Well, Rob, that's the idea behind some of the 3D printing methods NASA is investigating. We'll see if that becomes a reality. meanwhile, tools and replacement parts for astronauts is closer to becoming a reality.
Ann, I mentioned about data processing, modulation and printing at space stations. Normally astroneual datas are transmitting to the ground stations and it ill get processed through various tools/software and final printing.
Mydesign, can you clarify your statement and question? I notice your earlier comment mentions printing images, not objects. But the article is about 3D printing of actual tools, replacement parts and other items for astronauts. What type of information processing in ground stations do you mean?
"the point is to print stuff astronauts need while in space instead of the huge expense of shipping such items--tools, replacement parts, etc.--out to them. The cost of transport alone is one reason why humans haven't gotten to Mars yet."
Ann, thanks for the clarification. That a new info for me, so far I though all such information's are processed in ground station.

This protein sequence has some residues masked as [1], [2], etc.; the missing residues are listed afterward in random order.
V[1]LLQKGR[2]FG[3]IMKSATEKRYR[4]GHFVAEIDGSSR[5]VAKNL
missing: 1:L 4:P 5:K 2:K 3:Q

Greg, Made In Space was careful not to specify yet what materials they expect to use, but reading between the lines makes me think metals are being investigated, as well as local building materials such as NASA is investigating via other 3D printing space projects.
Deberah, the main reasons for printing stuff in space are transport time, as you pointed out, but also and even more important is the huge cost of fuel, as well as the use of complex expensive guidance systems, for the spacecraft that deliver those items.
Mydesign, the point is to print stuff astronauts need while in space instead of the huge expense of shipping such items--tools, replacement parts, etc.--out to them. The cost of transport alone is one reason why humans haven't gotten to Mars yet.
The Smart Emergency Response System capitalizes on the latest advancements in cyber-physical systems to connect autonomous aircraft and ground vehicles, rescue dogs, robots, and a high-performance computing mission control center into a realistic vision.
Focus on Fundamentals consists of 45-minute on-line classes that cover a host of technologies. You learn without leaving the comfort of your desk. All classes are taught by subject-matter experts and all are archived. So if you can't attend live, attend at your convenience.